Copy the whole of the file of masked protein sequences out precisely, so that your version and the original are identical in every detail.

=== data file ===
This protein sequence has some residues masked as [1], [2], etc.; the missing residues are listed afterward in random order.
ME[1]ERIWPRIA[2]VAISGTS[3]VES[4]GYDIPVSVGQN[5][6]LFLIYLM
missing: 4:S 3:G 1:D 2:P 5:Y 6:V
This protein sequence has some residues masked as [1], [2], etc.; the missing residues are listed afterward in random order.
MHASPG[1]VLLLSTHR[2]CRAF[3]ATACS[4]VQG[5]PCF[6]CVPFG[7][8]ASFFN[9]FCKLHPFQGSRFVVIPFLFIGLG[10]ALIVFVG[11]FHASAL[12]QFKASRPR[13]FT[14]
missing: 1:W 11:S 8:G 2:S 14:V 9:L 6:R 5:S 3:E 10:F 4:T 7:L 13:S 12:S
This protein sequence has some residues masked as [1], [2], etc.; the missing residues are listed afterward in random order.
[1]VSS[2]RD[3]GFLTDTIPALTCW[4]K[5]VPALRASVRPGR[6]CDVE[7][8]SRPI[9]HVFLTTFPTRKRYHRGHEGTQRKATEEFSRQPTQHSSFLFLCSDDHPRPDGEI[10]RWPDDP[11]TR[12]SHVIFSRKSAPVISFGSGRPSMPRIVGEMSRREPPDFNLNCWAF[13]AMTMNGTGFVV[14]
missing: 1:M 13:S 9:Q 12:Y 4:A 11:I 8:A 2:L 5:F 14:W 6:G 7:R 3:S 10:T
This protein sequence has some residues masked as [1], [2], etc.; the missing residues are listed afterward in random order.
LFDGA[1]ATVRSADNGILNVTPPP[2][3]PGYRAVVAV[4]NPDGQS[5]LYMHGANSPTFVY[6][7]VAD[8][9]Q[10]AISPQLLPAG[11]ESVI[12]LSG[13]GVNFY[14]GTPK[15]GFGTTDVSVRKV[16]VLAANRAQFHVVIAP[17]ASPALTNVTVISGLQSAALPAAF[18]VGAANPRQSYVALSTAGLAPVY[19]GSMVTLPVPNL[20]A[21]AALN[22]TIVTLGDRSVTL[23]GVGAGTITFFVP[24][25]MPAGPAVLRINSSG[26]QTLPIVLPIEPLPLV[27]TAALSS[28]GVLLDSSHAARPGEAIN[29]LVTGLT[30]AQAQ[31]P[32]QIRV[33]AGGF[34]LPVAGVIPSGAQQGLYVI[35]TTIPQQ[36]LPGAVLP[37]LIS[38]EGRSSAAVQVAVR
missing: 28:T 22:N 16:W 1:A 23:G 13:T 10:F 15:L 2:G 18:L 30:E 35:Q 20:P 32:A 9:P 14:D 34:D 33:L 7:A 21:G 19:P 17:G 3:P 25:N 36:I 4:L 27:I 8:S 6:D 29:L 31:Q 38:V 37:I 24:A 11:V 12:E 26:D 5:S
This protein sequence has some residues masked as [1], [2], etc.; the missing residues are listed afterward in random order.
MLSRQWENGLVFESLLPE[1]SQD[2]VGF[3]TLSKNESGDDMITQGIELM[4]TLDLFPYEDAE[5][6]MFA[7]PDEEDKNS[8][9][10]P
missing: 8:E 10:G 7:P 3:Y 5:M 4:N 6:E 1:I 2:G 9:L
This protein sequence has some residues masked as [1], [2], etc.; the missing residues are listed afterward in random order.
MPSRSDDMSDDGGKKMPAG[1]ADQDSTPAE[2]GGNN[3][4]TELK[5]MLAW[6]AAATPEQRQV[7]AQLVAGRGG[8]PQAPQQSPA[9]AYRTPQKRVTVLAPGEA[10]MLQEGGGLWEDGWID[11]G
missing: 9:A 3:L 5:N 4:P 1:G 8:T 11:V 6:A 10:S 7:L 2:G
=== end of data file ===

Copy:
This protein sequence has some residues masked as [1], [2], etc.; the missing residues are listed afterward in random order.
ME[1]ERIWPRIA[2]VAISGTS[3]VES[4]GYDIPVSVGQN[5][6]LFLIYLM
missing: 4:S 3:G 1:D 2:P 5:Y 6:V
This protein sequence has some residues masked as [1], [2], etc.; the missing residues are listed afterward in random order.
MHASPG[1]VLLLSTHR[2]CRAF[3]ATACS[4]VQG[5]PCF[6]CVPFG[7][8]ASFFN[9]FCKLHPFQGSRFVVIPFLFIGLG[10]ALIVFVG[11]FHASAL[12]QFKASRPR[13]FT[14]
missing: 1:W 11:S 8:G 2:S 14:V 9:L 6:R 5:S 3:E 10:F 4:T 7:L 13:S 12:S
This protein sequence has some residues masked as [1], [2], etc.; the missing residues are listed afterward in random order.
[1]VSS[2]RD[3]GFLTDTIPALTCW[4]K[5]VPALRASVRPGR[6]CDVE[7][8]SRPI[9]HVFLTTFPTRKRYHRGHEGTQRKATEEFSRQPTQHSSFLFLCSDDHPRPDGEI[10]RWPDDP[11]TR[12]SHVIFSRKSAPVISFGSGRPSMPRIVGEMSRREPPDFNLNCWAF[13]AMTMNGTGFVV[14]
missing: 1:M 13:S 9:Q 12:Y 4:A 11:I 8:A 2:L 5:F 14:W 6:G 7:R 3:S 10:T
This protein sequence has some residues masked as [1], [2], etc.; the missing residues are listed afterward in random order.
LFDGA[1]ATVRSADNGILNVTPPP[2][3]PGYRAVVAV[4]NPDGQS[5]LYMHGANSPTFVY[6][7]VAD[8][9]Q[10]AISPQLLPAG[11]ESVI[12]LSG[13]GVNFY[14]GTPK[15]GFGTTDVSVRKV[16]VLAANRAQFHVVIAP[17]ASPALTNVTVISGLQSAALPAAF[18]VGAANPRQSYVALSTAGLAPVY[19]GSMVTLPVPNL[20]A[21]AALN[22]TIVTLGDRSVTL[23]GVGAGTITFFVP[24][25]MPAGPAVLRINSSG[26]QTLPIVLPIEPLPLV[27]TAALSS[28]GVLLDSSHAARPGEAIN[29]LVTGLT[30]AQAQ[31]P[32]QIRV[33]AGGF[34]LPVAGVIPSGAQQGLYVI[35]TTIPQQ[36]LPGAVLP[37]LIS[38]EGRSSAAVQVAVR
missing: 28:T 22:N 16:W 1:A 23:G 13:T 10:F 15:L 2:G 18:L 30:E 35:Q 20:P 32:A 9:P 14:D 34:D 33:L 7:A 21:G 19:P 17:G 3:P 25:N 36:I 4:L 27:I 8:S 6:D 29:L 31:Q 38:V 37:I 24:A 11:V 12:E 26:D 5:S
This protein sequence has some residues masked as [1], [2], etc.; the missing residues are listed afterward in random order.
MLSRQWENGLVFESLLPE[1]SQD[2]VGF[3]TLSKNESGDDMITQGIELM[4]TLDLFPYEDAE[5][6]MFA[7]PDEEDKNS[8][9][10]P
missing: 8:E 10:G 7:P 3:Y 5:M 4:N 6:E 1:I 2:G 9:L
This protein sequence has some residues masked as [1], [2], etc.; the missing residues are listed afterward in random order.
MPSRSDDMSDDGGKKMPAG[1]ADQDSTPAE[2]GGNN[3][4]TELK[5]MLAW[6]AAATPEQRQV[7]AQLVAGRGG[8]PQAPQQSPA[9]AYRTPQKRVTVLAPGEA[10]MLQEGGGLWEDGWID[11]G
missing: 9:A 3:L 5:N 4:P 1:G 8:T 11:V 6:A 10:S 7:L 2:G